New Education Reforms Stumble Because of Old Problems in Ghana

New Education Reforms Stumble Because of Old Problems in Ghana
A group of school children look at a solar eclipse in Accra, Ghana, March 29, 2006 (AP photo Olivier Asselin).

Editor’s Note: This article is part of an ongoing series about education policy in various countries around the world.

In September, Ghana’s government implemented two significant education reform policies, making secondary education free and requiring new licensing requirements for teachers. Despite the progressive steps, previous attempts at education reform have not always achieved the desired results, and the latest one is already showing similar signs of struggle. In an email interview, Veronica Dzeagu, the national coordinator for the Ghana National Education Campaign Coalition, a network of civil society groups and educational research institutions, discusses the state of the country’s education system, the challenges of reform and the expectations of Ghanaians.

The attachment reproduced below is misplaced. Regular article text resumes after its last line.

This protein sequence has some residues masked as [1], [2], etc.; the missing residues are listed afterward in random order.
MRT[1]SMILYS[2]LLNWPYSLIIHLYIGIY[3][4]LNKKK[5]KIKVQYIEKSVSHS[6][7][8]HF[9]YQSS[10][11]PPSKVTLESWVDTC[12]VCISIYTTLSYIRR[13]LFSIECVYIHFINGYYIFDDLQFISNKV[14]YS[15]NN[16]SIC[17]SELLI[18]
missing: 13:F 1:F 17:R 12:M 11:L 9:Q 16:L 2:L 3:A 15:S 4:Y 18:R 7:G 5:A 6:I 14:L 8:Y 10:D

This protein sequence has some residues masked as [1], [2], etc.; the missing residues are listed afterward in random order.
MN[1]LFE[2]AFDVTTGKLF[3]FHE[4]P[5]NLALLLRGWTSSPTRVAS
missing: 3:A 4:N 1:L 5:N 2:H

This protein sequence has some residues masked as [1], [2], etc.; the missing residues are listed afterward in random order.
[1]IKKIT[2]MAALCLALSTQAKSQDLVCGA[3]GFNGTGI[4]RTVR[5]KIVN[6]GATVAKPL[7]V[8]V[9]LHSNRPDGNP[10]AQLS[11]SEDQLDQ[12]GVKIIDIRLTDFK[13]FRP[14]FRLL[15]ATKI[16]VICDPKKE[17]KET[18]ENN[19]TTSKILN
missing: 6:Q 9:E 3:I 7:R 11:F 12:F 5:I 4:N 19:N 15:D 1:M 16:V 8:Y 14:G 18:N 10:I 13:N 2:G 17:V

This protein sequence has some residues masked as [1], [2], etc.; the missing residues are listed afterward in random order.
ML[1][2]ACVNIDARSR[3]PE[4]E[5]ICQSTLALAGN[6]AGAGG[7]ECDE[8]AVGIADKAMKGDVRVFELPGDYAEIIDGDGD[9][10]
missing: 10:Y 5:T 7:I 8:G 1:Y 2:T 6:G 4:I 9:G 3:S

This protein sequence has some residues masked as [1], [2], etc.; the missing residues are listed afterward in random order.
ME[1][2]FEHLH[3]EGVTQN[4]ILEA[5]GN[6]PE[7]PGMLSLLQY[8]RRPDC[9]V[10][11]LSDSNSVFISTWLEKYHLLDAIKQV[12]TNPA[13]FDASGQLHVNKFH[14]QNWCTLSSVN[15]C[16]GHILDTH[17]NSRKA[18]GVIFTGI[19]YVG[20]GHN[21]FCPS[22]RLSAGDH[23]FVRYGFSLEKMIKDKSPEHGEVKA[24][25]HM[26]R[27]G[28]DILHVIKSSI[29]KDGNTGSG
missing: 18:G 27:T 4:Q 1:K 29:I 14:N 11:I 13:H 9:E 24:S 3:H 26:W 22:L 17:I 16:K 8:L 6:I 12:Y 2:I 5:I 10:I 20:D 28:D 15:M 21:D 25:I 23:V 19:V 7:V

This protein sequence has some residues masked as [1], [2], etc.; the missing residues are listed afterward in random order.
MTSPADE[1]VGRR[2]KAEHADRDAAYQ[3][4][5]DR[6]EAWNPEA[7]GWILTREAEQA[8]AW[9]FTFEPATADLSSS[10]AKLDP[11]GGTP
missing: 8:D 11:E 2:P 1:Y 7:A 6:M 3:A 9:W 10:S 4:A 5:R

WPR: What prompted these education reforms, what challenges were they intended to overcome, and how much impact do you anticipate they will have?

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